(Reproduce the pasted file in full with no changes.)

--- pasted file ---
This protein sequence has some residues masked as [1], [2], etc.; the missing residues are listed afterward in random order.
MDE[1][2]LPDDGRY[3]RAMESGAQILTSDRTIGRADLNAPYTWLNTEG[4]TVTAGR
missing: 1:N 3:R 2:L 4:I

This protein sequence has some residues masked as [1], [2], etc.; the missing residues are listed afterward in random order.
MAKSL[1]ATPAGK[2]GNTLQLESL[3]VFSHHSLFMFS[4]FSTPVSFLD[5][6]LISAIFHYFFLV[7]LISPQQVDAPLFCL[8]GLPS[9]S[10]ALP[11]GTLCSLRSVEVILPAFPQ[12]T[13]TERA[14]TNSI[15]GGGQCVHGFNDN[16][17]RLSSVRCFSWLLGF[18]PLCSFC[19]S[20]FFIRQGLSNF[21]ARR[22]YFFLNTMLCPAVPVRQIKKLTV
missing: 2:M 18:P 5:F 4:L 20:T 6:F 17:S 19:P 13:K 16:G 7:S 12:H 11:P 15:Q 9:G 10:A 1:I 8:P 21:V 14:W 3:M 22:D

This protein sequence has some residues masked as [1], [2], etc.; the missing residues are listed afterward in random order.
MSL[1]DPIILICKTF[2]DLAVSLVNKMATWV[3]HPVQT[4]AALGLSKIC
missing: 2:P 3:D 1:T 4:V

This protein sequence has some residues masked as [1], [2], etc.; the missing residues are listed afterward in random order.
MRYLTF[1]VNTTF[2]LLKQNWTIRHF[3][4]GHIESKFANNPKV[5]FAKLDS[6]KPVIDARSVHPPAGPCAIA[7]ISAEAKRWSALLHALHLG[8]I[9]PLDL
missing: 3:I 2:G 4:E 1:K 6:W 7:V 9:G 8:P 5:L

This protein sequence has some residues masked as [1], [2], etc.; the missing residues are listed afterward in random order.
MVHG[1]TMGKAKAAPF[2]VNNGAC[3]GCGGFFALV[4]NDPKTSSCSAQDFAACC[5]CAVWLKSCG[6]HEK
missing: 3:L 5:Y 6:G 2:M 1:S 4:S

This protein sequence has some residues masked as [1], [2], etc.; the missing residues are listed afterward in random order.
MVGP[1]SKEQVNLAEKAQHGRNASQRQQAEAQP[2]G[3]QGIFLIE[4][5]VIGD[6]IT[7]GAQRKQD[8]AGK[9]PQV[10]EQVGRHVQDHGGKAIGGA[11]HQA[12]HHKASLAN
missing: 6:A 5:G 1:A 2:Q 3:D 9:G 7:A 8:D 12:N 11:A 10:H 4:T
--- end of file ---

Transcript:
This protein sequence has some residues masked as [1], [2], etc.; the missing residues are listed afterward in random order.
MDE[1][2]LPDDGRY[3]RAMESGAQILTSDRTIGRADLNAPYTWLNTEG[4]TVTAGR
missing: 1:N 3:R 2:L 4:I

This protein sequence has some residues masked as [1], [2], etc.; the missing residues are listed afterward in random order.
MAKSL[1]ATPAGK[2]GNTLQLESL[3]VFSHHSLFMFS[4]FSTPVSFLD[5][6]LISAIFHYFFLV[7]LISPQQVDAPLFCL[8]GLPS[9]S[10]ALP[11]GTLCSLRSVEVILPAFPQ[12]T[13]TERA[14]TNSI[15]GGGQCVHGFNDN[16][17]RLSSVRCFSWLLGF[18]PLCSFC[19]S[20]FFIRQGLSNF[21]ARR[22]YFFLNTMLCPAVPVRQIKKLTV
missing: 2:M 18:P 5:F 4:L 20:T 6:F 17:S 19:P 13:K 16:G 7:S 12:H 11:P 15:Q 9:G 10:A 1:I 8:P 21:V 14:W 3:M 22:D

This protein sequence has some residues masked as [1], [2], etc.; the missing residues are listed afterward in random order.
MSL[1]DPIILICKTF[2]DLAVSLVNKMATWV[3]HPVQT[4]AALGLSKIC
missing: 2:P 3:D 1:T 4:V

This protein sequence has some residues masked as [1], [2], etc.; the missing residues are listed afterward in random order.
MRYLTF[1]VNTTF[2]LLKQNWTIRHF[3][4]GHIESKFANNPKV[5]FAKLDS[6]KPVIDARSVHPPAGPCAIA[7]ISAEAKRWSALLHALHLG[8]I[9]PLDL
missing: 3:I 2:G 4:E 1:K 6:W 7:V 9:G 8:P 5:L

This protein sequence has some residues masked as [1], [2], etc.; the missing residues are listed afterward in random order.
MVHG[1]TMGKAKAAPF[2]VNNGAC[3]GCGGFFALV[4]NDPKTSSCSAQDFAACC[5]CAVWLKSCG[6]HEK
missing: 3:L 5:Y 6:G 2:M 1:S 4:S

This protein sequence has some residues masked as [1], [2], etc.; the missing residues are listed afterward in random order.
MVGP[1]SKEQVNLAEKAQHGRNASQRQQAEAQP[2]G[3]QGIFLIE[4][5]VIGD[6]IT[7]GAQRKQD[8]AGK[9]PQV[10]EQVGRHVQDHGGKAIGGA[11]HQA[12]HHKASLAN
missing: 6:A 5:G 1:A 2:Q 3:D 9:G 7:A 8:D 12:N 11:A 10:H 4:T